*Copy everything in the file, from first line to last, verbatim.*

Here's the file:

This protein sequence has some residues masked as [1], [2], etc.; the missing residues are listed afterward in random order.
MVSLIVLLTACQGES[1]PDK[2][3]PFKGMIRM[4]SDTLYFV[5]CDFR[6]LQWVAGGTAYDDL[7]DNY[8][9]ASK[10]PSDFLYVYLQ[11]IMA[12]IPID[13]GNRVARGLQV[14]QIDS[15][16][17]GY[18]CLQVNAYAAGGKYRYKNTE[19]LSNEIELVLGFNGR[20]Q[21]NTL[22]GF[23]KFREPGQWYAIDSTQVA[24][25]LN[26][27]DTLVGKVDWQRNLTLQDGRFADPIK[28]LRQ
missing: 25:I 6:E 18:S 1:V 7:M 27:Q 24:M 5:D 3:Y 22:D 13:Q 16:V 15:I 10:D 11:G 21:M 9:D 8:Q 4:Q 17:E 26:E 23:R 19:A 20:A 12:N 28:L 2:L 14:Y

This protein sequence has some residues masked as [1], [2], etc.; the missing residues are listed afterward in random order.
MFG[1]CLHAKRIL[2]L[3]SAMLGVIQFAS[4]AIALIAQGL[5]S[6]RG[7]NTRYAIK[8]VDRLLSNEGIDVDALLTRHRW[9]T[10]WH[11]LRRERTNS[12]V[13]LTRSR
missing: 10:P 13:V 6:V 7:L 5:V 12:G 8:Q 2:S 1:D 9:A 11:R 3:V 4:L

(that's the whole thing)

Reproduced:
This protein sequence has some residues masked as [1], [2], etc.; the missing residues are listed afterward in random order.
MVSLIVLLTACQGES[1]PDK[2][3]PFKGMIRM[4]SDTLYFV[5]CDFR[6]LQWVAGGTAYDDL[7]DNY[8][9]ASK[10]PSDFLYVYLQ[11]IMA[12]IPID[13]GNRVARGLQV[14]QIDS[15][16][17]GY[18]CLQVNAYAAGGKYRYKNTE[19]LSNEIELVLGFNGR[20]Q[21]NTL[22]GF[23]KFREPGQWYAIDSTQVA[24][25]LN[26][27]DTLVGKVDWQRNLTLQDGRFADPIK[28]LRQ
missing: 25:I 6:E 18:S 1:V 7:M 27:Q 24:M 5:D 3:Y 22:D 13:Q 16:V 15:I 10:D 11:G 21:M 9:D 8:Q 4:Q 17:E 26:E 23:R 19:A 20:A 12:N 28:L 2:L 14:Y

This protein sequence has some residues masked as [1], [2], etc.; the missing residues are listed afterward in random order.
MFG[1]CLHAKRIL[2]L[3]SAMLGVIQFAS[4]AIALIAQGL[5]S[6]RG[7]NTRYAIK[8]VDRLLSNEGIDVDALLTRHRW[9]T[10]WH[11]LRRERTNS[12]V[13]LTRSR
missing: 10:P 13:V 6:V 7:L 5:V 12:G 8:Q 2:S 1:D 9:A 11:R 3:V 4:L